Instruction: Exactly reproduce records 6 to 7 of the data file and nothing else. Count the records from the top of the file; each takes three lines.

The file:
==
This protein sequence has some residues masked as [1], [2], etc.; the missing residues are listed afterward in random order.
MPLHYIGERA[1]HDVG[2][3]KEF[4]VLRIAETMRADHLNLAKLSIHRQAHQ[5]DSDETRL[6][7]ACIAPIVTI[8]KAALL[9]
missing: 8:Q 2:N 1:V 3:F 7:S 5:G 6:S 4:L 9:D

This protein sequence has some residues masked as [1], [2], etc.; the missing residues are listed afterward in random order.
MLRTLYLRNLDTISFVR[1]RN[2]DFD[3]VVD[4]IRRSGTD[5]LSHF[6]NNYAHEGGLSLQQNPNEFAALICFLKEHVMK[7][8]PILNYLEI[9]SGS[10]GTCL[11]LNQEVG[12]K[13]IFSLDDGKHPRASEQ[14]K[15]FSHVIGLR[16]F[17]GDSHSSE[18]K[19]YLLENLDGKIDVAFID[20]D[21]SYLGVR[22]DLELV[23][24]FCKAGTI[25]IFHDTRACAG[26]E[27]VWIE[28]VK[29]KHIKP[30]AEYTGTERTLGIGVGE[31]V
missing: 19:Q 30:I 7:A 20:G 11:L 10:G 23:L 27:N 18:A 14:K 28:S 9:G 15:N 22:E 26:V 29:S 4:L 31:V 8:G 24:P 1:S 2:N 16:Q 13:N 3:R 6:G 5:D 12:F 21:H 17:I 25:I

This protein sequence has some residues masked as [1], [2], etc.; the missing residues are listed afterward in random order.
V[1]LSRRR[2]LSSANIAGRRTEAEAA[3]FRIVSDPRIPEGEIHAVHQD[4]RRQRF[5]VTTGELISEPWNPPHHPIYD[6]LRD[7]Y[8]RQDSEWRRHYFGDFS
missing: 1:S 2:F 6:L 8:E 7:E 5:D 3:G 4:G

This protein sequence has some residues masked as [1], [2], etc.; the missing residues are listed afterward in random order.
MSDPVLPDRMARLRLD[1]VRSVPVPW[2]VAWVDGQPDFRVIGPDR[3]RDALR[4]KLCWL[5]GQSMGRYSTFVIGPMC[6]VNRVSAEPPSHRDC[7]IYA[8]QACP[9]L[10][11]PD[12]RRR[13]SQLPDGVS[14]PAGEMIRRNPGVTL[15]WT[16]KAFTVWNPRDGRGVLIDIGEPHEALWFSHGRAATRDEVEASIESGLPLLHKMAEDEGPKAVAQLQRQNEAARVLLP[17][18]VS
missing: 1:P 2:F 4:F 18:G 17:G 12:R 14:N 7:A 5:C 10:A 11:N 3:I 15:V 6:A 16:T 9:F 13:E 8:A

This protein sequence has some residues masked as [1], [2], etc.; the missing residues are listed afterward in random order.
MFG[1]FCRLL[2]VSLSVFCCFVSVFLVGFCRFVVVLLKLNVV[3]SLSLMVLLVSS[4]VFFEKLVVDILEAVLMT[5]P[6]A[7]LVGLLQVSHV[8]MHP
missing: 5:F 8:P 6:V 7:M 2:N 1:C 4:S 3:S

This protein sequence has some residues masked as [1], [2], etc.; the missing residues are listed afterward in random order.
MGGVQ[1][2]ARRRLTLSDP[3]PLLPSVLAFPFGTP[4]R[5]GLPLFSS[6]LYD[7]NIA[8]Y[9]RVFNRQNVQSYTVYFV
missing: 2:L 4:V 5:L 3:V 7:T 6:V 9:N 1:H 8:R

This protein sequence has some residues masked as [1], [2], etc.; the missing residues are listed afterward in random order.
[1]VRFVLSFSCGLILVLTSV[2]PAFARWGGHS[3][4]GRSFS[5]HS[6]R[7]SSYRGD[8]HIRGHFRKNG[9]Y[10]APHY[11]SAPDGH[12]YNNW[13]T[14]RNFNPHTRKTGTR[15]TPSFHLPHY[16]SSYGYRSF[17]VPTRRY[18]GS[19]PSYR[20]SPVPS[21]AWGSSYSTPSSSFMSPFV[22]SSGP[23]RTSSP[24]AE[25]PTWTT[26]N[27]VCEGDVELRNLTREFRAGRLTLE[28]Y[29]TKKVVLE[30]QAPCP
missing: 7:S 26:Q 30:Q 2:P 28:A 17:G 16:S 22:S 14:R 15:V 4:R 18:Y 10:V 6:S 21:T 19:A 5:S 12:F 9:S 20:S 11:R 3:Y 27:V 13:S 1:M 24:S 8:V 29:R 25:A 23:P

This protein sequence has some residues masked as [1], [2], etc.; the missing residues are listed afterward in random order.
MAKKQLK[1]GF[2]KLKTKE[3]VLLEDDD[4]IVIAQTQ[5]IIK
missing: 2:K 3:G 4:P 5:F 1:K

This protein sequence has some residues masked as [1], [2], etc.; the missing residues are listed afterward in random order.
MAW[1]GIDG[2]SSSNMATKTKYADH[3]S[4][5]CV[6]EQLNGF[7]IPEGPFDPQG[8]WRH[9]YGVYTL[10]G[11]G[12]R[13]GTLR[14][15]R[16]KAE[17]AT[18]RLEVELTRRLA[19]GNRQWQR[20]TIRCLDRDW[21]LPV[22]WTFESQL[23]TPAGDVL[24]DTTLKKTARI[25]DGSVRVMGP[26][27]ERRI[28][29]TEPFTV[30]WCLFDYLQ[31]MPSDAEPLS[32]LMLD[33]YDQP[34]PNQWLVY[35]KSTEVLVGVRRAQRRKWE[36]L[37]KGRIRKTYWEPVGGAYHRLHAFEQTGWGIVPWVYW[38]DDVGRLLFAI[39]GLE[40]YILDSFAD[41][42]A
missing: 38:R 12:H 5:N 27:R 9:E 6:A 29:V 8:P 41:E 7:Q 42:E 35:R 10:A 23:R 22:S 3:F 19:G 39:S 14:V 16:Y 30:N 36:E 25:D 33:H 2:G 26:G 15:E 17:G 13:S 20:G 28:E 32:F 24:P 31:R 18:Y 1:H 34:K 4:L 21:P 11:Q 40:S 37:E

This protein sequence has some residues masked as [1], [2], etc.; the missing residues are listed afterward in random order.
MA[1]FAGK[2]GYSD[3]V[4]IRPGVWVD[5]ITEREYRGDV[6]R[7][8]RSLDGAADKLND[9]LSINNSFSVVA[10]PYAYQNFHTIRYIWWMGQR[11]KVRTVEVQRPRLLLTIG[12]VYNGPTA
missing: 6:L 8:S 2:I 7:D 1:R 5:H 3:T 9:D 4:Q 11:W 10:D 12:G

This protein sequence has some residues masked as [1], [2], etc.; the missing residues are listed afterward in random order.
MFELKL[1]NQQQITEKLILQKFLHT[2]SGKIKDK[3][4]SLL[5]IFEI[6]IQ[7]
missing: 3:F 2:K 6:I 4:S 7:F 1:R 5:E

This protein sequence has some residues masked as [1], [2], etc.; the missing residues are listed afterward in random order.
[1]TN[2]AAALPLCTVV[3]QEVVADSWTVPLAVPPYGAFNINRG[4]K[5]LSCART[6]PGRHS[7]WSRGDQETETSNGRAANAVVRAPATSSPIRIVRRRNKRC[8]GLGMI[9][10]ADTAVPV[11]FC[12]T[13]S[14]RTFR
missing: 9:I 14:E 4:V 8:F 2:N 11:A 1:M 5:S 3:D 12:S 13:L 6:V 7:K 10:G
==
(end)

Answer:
This protein sequence has some residues masked as [1], [2], etc.; the missing residues are listed afterward in random order.
MGGVQ[1][2]ARRRLTLSDP[3]PLLPSVLAFPFGTP[4]R[5]GLPLFSS[6]LYD[7]NIA[8]Y[9]RVFNRQNVQSYTVYFV
missing: 2:L 4:V 5:L 3:V 7:T 6:V 9:N 1:H 8:R

This protein sequence has some residues masked as [1], [2], etc.; the missing residues are listed afterward in random order.
[1]VRFVLSFSCGLILVLTSV[2]PAFARWGGHS[3][4]GRSFS[5]HS[6]R[7]SSYRGD[8]HIRGHFRKNG[9]Y[10]APHY[11]SAPDGH[12]YNNW[13]T[14]RNFNPHTRKTGTR[15]TPSFHLPHY[16]SSYGYRSF[17]VPTRRY[18]GS[19]PSYR[20]SPVPS[21]AWGSSYSTPSSSFMSPFV[22]SSGP[23]RTSSP[24]AE[25]PTWTT[26]N[27]VCEGDVELRNLTREFRAGRLTLE[28]Y[29]TKKVVLE[30]QAPCP
missing: 7:S 26:Q 30:Q 2:P 28:A 17:G 16:S 22:S 14:R 15:V 4:R 18:Y 10:V 6:S 21:T 19:A 5:S 12:F 9:S 20:S 11:R 3:Y 27:V 13:S 1:M 24:S 8:V 29:R 25:A 23:P